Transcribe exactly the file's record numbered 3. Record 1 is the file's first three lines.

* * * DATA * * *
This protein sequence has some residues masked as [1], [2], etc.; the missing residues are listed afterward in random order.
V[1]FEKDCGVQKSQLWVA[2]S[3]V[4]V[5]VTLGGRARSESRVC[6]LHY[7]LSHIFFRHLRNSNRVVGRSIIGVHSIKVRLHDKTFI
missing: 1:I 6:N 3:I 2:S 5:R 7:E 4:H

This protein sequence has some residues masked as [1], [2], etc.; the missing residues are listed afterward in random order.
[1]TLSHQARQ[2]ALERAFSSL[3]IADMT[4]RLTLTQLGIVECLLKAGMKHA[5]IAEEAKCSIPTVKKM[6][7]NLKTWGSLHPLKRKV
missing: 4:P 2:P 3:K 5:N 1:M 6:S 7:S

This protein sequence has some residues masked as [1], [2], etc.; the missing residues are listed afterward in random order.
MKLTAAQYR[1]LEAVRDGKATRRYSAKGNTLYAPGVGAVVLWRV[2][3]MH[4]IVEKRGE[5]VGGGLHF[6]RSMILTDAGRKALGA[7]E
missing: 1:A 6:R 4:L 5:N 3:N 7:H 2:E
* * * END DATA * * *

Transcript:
This protein sequence has some residues masked as [1], [2], etc.; the missing residues are listed afterward in random order.
MKLTAAQYR[1]LEAVRDGKATRRYSAKGNTLYAPGVGAVVLWRV[2][3]MH[4]IVEKRGE[5]VGGGLHF[6]RSMILTDAGRKALGA[7]E
missing: 1:A 6:R 4:L 5:N 3:N 7:H 2:E